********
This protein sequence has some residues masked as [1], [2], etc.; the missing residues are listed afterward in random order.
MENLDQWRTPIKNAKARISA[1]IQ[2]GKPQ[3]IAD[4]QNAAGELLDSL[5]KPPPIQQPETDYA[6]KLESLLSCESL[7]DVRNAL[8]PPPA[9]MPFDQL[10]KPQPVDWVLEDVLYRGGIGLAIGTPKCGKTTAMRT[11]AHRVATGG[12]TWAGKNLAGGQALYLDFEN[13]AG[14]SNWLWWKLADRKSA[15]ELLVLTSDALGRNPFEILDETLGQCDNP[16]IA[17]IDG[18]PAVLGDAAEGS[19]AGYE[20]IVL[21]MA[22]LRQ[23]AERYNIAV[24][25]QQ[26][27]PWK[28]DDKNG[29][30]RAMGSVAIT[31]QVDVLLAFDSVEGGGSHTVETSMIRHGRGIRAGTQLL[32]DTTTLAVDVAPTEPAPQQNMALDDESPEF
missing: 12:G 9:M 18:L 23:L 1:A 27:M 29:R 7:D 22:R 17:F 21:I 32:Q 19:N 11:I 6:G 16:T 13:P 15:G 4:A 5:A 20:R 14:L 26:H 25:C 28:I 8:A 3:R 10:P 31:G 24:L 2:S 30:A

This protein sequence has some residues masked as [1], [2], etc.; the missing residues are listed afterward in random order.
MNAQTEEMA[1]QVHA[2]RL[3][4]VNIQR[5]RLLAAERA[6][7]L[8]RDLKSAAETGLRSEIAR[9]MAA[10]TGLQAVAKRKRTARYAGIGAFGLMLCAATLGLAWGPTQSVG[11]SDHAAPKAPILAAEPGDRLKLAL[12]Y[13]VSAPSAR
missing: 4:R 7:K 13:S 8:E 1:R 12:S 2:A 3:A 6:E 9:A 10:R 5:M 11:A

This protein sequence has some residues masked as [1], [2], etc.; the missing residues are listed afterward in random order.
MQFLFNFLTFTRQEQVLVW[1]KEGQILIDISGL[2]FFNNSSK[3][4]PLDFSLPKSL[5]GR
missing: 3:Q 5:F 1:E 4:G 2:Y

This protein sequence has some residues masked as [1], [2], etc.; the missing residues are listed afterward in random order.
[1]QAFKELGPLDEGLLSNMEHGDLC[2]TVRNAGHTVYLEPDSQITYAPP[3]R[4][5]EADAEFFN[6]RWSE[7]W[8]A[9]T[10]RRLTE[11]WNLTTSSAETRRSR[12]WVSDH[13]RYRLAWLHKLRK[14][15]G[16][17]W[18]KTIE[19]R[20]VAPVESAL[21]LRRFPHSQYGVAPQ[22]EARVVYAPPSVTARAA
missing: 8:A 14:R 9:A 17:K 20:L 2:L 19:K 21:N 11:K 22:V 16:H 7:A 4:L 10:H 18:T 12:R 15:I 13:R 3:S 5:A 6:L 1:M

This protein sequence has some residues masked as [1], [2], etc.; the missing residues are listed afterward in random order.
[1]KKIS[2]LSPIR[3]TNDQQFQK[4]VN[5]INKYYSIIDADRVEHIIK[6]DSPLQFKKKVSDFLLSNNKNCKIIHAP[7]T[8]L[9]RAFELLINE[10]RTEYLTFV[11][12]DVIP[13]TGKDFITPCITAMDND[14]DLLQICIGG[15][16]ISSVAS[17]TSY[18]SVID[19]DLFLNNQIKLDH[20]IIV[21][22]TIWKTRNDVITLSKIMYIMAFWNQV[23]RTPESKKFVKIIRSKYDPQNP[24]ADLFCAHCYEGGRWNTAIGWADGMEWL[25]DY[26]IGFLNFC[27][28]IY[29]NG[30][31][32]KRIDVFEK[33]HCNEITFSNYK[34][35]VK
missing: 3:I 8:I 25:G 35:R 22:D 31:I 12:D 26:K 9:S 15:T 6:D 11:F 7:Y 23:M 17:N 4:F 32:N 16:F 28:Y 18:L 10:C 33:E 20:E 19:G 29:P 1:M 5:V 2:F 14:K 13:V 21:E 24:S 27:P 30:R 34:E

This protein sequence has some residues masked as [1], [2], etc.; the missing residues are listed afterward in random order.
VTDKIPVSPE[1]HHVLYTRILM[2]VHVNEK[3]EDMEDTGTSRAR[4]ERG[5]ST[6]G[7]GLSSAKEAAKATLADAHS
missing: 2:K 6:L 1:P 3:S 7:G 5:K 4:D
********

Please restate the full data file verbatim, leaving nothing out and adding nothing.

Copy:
This protein sequence has some residues masked as [1], [2], etc.; the missing residues are listed afterward in random order.
MENLDQWRTPIKNAKARISA[1]IQ[2]GKPQ[3]IAD[4]QNAAGELLDSL[5]KPPPIQQPETDYA[6]KLESLLSCESL[7]DVRNAL[8]PPPA[9]MPFDQL[10]KPQPVDWVLEDVLYRGGIGLAIGTPKCGKTTAMRT[11]AHRVATGG[12]TWAGKNLAGGQALYLDFEN[13]AG[14]SNWLWWKLADRKSA[15]ELLVLTSDALGRNPFEILDETLGQCDNP[16]IA[17]IDG[18]PAVLGDAAEGS[19]AGYE[20]IVL[21]MA[22]LRQ[23]AERYNIAV[24][25]QQ[26][27]PWK[28]DDKNG[29][30]RAMGSVAIT[31]QVDVLLAFDSVEGGGSHTVETSMIRHGRGIRAGTQLL[32]DTTTLAVDVAPTEPAPQQNMALDDESPEF
missing: 12:G 9:M 18:L 23:L 1:A 27:M 29:R 7:D 22:R 17:F 21:I 32:Q 19:N 11:I 6:G 16:T 13:P 15:G 4:A 5:A 20:R 14:L 26:H 25:C 28:I 8:A 3:R 10:P 31:G 24:L 2:S 30:A

This protein sequence has some residues masked as [1], [2], etc.; the missing residues are listed afterward in random order.
MNAQTEEMA[1]QVHA[2]RL[3][4]VNIQR[5]RLLAAERA[6][7]L[8]RDLKSAAETGLRSEIAR[9]MAA[10]TGLQAVAKRKRTARYAGIGAFGLMLCAATLGLAWGPTQSVG[11]SDHAAPKAPILAAEPGDRLKLAL[12]Y[13]VSAPSAR
missing: 4:R 7:K 13:S 8:E 1:R 12:S 2:A 3:A 6:E 9:A 10:R 5:M 11:A

This protein sequence has some residues masked as [1], [2], etc.; the missing residues are listed afterward in random order.
MQFLFNFLTFTRQEQVLVW[1]KEGQILIDISGL[2]FFNNSSK[3][4]PLDFSLPKSL[5]GR
missing: 3:Q 5:F 1:E 4:G 2:Y

This protein sequence has some residues masked as [1], [2], etc.; the missing residues are listed afterward in random order.
[1]QAFKELGPLDEGLLSNMEHGDLC[2]TVRNAGHTVYLEPDSQITYAPP[3]R[4][5]EADAEFFN[6]RWSE[7]W[8]A[9]T[10]RRLTE[11]WNLTTSSAETRRSR[12]WVSDH[13]RYRLAWLHKLRK[14][15]G[16][17]W[18]KTIE[19]R[20]VAPVESAL[21]LRRFPHSQYGVAPQ[22]EARVVYAPPSVTARAA
missing: 8:A 14:R 9:A 17:K 20:L 2:L 19:K 21:N 11:K 22:V 16:H 7:A 4:L 10:H 18:T 12:R 15:I 13:R 3:S 5:A 6:L 1:M

This protein sequence has some residues masked as [1], [2], etc.; the missing residues are listed afterward in random order.
[1]KKIS[2]LSPIR[3]TNDQQFQK[4]VN[5]INKYYSIIDADRVEHIIK[6]DSPLQFKKKVSDFLLSNNKNCKIIHAP[7]T[8]L[9]RAFELLINE[10]RTEYLTFV[11][12]DVIP[13]TGKDFITPCITAMDND[14]DLLQICIGG[15][16]ISSVAS[17]TSY[18]SVID[19]DLFLNNQIKLDH[20]IIV[21][22]TIWKTRNDVITLSKIMYIMAFWNQV[23]RTPESKKFVKIIRSKYDPQNP[24]ADLFCAHCYEGGRWNTAIGWADGMEWL[25]DY[26]IGFLNFC[27][28]IY[29]NG[30][31][32]KRIDVFEK[33]HCNEITFSNYK[34][35]VK
missing: 3:I 8:I 25:G 35:R 22:D 31:I 12:D 26:K 9:S 15:T 6:D 11:F 7:Y 23:M 17:N 4:F 32:N 16:F 28:Y 18:L 10:C 33:E 20:E 19:G 29:P 1:M 5:V 2:F 14:K 13:V 21:E 24:S 27:P 30:R 34:E

This protein sequence has some residues masked as [1], [2], etc.; the missing residues are listed afterward in random order.
VTDKIPVSPE[1]HHVLYTRILM[2]VHVNEK[3]EDMEDTGTSRAR[4]ERG[5]ST[6]G[7]GLSSAKEAAKATLADAHS
missing: 2:K 6:L 1:P 3:S 7:G 5:K 4:D